I spent most of Friday at an Academic Integrity Symposium in Corvallis and what I learned was eye-opening, if not depressing. I posted about this topic once already but the number of academic misconduct cases I’m seeing is definitely on the rise and I learned a little bit about why that might be. I also learned about (more) strategies that we as instructors can use to discourage or prevent cheating and plagiarism in our classes. This is a big topic, so I will break this up into two posts.
There is no question that this generation of students has grown up in a culture where they have witnessed powerful, influential people “cheat” with little to no consequence. There are many companies who market opportunities to cheat directly to students, not to mention the fact that this generation of students has ALWAYS used the internet to “find” an answer to a question…just ask Google. In some countries, it is perfectly acceptable to not cite your online sources, because you are the one who “did the research” to locate them. It’s no wonder that America’s universities are experiencing erosion in academic conduct.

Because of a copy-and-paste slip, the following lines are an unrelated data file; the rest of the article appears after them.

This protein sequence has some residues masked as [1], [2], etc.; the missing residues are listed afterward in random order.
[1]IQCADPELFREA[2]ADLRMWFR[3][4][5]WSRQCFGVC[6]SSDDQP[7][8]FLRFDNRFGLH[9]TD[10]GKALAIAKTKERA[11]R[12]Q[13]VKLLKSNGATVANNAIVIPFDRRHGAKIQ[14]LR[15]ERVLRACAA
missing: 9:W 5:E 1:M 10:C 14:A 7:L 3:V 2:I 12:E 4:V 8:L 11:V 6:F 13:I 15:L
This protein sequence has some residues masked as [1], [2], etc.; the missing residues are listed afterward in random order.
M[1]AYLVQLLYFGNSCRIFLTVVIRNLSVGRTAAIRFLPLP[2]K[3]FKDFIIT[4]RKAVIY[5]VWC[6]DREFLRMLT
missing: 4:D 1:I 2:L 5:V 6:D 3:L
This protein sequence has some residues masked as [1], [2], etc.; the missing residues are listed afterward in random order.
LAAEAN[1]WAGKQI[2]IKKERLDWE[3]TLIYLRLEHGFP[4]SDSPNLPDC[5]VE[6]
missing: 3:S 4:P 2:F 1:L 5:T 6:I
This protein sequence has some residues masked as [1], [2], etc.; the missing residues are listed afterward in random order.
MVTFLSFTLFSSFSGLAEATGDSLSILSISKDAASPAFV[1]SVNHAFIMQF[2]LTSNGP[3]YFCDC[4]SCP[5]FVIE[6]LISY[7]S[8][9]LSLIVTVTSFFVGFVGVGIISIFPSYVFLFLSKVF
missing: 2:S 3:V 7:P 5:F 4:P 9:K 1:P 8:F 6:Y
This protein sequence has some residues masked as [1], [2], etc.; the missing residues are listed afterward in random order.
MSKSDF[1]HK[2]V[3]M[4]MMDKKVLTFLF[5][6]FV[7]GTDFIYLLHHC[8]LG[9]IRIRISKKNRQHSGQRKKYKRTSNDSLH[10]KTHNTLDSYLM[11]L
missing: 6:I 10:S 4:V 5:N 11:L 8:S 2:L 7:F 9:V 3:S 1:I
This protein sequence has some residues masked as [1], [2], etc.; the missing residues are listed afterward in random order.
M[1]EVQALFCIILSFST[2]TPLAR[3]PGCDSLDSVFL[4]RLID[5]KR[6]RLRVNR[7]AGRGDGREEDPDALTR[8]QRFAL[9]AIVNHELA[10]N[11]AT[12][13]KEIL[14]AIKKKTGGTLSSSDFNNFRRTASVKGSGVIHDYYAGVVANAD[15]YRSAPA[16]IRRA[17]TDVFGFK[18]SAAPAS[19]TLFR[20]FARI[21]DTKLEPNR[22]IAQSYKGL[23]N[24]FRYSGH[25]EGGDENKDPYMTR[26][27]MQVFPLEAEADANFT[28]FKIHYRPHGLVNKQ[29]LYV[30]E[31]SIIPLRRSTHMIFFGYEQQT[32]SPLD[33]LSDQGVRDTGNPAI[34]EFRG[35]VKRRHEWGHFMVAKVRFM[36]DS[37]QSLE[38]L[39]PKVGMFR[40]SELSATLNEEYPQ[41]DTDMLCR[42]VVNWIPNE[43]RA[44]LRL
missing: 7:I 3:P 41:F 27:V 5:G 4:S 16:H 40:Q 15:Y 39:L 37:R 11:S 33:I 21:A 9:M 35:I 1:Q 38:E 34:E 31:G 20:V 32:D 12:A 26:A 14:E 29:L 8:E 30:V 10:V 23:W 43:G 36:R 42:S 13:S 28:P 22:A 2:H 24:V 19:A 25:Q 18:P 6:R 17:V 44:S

Here are some online cheating resources that I’m sure our students know about, and we should to: Continue reading